The present embodiment will now be explained by taking as an example a case of using a scanning type exposure apparatus (a so-called scanning stepper) as the exposure apparatus EX that projects an image of the pattern formed on the mask M onto the substrate P while synchronously moving the mask M and the substrate P in their respective scanning directions. In the following explanation, the directions in which the mask M and the substrate P synchronously move (scanning directions) within the horizontal plane are the X axial directions, the directions orthogonal to the X axial directions within the horizontal plane are the Y axial directions (non-scanning directions), and the directions perpendicular to the X axial and the Y axial directions and that coincide with an optical axis AX of the projection optical system PL are the Z axial directions. In addition, the rotational (inclined) directions about the X, Y, and Z axes are the θX, θY, and θZ directions, respectively. Furthermore, “substrate” herein includes, for example, a semiconductor wafer that is coated with a photosensitive material (photoresist), and “mask” includes a reticle wherein a device pattern is formed that is reduction projected onto the substrate.

The illumination optical system IL comprises: an exposure light source; an optical integrator that uniformizes the luminous flux intensity of the light beam emitted from the exposure light source; a condenser lens that condenses the exposure light EL from the optical integrator; a relay lens system; and a field stop that sets an illumination region on the mask M illuminated by the exposure light EL. The illumination optical system IL illuminates the prescribed illumination region on the mask M with the exposure light EL, which has a uniform luminous flux intensity distribution. Examples of light that can be used as the exposure light EL emitted from the illumination optical system IL include: deep ultraviolet light (DUV light) such as bright line (g-line, h-line, or i-line) light emitted from, for example, a mercury lamp, and KrF excimer laser light (248 nm wavelength); and vacuum ultraviolet light (VUV light) such as ArF excimer laser light (193 nm wavelength) and F2 laser light (157 nm wavelength). ArF excimer laser light is used in the present embodiment.

In the present embodiment, pure water is used as the liquid LQ. Pure water is capable of transmitting not only ArF excimer laser light, but also DUV light such as bright line (g-line, h-line, or i-line) light emitted from, for example, a mercury lamp and KrF excimer laser light (248 nm wavelength).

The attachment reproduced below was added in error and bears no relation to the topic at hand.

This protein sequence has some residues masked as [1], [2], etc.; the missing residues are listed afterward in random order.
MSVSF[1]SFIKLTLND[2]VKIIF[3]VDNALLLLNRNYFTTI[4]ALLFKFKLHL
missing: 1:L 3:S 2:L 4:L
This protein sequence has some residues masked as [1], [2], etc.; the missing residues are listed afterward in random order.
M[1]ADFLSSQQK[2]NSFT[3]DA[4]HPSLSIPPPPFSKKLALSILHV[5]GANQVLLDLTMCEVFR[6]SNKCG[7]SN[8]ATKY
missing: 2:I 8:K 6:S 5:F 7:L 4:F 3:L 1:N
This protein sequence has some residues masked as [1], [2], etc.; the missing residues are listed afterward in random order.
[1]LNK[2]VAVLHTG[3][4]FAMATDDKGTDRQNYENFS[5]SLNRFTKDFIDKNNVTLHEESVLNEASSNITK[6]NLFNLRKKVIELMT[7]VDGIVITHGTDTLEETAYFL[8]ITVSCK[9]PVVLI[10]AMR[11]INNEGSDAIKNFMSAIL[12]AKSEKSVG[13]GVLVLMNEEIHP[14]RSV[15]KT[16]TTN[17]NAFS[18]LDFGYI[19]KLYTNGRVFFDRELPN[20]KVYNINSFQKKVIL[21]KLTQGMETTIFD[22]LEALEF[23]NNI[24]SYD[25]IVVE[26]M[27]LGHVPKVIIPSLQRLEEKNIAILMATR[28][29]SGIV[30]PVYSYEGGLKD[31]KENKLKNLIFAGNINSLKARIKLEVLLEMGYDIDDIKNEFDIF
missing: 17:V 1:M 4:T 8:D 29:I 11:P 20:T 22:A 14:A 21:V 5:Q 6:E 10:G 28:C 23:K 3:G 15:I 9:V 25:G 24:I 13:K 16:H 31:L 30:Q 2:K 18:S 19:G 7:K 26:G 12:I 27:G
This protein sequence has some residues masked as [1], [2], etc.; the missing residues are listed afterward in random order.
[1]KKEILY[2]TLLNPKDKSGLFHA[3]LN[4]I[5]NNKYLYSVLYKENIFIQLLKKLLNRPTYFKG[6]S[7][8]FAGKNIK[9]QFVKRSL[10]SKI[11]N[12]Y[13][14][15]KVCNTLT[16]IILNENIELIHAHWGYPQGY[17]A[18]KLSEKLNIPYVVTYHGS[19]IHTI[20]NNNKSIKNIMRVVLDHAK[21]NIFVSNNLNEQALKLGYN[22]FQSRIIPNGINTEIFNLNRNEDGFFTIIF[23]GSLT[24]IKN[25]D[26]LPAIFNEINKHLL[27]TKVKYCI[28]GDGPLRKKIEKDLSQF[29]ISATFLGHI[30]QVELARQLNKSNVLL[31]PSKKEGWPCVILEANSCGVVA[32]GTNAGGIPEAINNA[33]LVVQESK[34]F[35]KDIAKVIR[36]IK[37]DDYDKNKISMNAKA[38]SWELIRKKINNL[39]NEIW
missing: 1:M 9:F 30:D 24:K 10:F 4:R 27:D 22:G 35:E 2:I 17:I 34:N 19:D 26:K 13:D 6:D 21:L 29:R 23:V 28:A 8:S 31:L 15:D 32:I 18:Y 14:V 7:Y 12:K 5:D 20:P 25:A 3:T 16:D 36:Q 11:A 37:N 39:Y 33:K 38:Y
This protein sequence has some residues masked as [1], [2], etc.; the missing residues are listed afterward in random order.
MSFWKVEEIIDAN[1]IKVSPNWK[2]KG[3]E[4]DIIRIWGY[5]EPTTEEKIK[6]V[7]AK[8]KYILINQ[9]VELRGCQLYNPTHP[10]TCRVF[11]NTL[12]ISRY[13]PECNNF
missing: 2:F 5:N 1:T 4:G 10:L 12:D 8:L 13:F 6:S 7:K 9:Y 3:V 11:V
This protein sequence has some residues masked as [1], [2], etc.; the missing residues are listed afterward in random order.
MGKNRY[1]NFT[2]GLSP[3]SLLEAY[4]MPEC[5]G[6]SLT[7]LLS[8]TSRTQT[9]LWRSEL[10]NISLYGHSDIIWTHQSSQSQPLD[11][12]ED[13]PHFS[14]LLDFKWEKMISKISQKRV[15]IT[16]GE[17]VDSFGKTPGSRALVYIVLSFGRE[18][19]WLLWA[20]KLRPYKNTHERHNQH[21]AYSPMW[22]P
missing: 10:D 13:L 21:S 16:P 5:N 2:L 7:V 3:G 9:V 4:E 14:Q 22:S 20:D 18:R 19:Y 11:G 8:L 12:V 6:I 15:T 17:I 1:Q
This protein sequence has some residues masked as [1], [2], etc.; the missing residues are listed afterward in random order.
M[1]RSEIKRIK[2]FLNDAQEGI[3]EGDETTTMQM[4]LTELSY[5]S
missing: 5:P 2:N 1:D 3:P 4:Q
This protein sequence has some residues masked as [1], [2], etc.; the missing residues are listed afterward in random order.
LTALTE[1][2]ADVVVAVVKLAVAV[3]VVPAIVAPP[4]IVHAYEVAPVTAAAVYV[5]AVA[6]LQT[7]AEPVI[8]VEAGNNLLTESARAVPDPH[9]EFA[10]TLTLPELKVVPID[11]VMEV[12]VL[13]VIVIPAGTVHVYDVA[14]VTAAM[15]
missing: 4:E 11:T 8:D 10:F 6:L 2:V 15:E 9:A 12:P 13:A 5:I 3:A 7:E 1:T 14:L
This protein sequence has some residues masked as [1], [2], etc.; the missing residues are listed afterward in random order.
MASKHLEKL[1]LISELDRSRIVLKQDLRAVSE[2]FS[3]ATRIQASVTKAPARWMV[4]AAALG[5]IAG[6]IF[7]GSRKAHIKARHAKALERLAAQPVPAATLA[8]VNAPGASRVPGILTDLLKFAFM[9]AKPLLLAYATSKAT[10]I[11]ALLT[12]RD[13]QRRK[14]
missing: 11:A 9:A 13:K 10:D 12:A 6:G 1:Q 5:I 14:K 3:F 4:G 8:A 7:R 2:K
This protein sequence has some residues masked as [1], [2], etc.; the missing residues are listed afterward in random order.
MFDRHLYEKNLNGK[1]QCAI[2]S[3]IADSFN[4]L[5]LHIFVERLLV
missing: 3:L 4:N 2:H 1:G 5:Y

The mask stage MST, which is capable of holding and moving the mask M. The mask stage MST holds the mask M via vacuum chucking (or electrostatic chucking). The mask stage MST, in a state wherein it is holding the mask M, can be moved in two dimensions within a plane that is perpendicular to the optical axis AX of the projection optical system PL, i.e., within the XY plane, and can be finely rotated in the OZ direction by the drive of a mask stage drive apparatus MSTD, which includes a linear motor that is controlled by the control apparatus CONT. Movable mirrors 91 are provided on the mask stage MST. In addition, a laser interferometer 92 is provided at a position opposing each movable mirror 91. The laser interferometers 92 measure in real time the position of the mask M on the mask stage MST in the two dimensional directions, as well as the rotational angle in the θZ directions (depending on the case, including the rotational angles in the θX and θY directions). The measurement results of the laser interferometers 92 are outputted to the control apparatus CONT. Based on the measurement results of the laser interferometers 92, the control apparatus CONT controls the position of the mask M, which is held by the mask stage MST, by driving the mask stage drive apparatus MSTD.

The projection optical system PL exposes the substrate P by projecting the pattern of the mask M thereon at a prescribed projection magnification β, and comprises a plurality of optical elements, which are held by a lens barrel PK. In the present embodiment, the projection optical system PL is a reduction system that has a projection magnification β of, for example, ¼, ⅕ or ⅛. Furthermore, the projection optical system PL may also be a unity magnification system or an enlargement system. In addition, the projection optical system PL may be: a dioptric system that does not include reflecting optical elements; a catoptric system that does not include refracting optical elements; or a catadioptric system that includes both reflecting optical elements and refracting optical elements. In addition, in the present embodiment, the first optical element LS1, which is the element of the plurality of optical elements that constitute the projection optical system PL that is closest to the image plane of the projection optical system PL, protrudes from the lens barrel PK.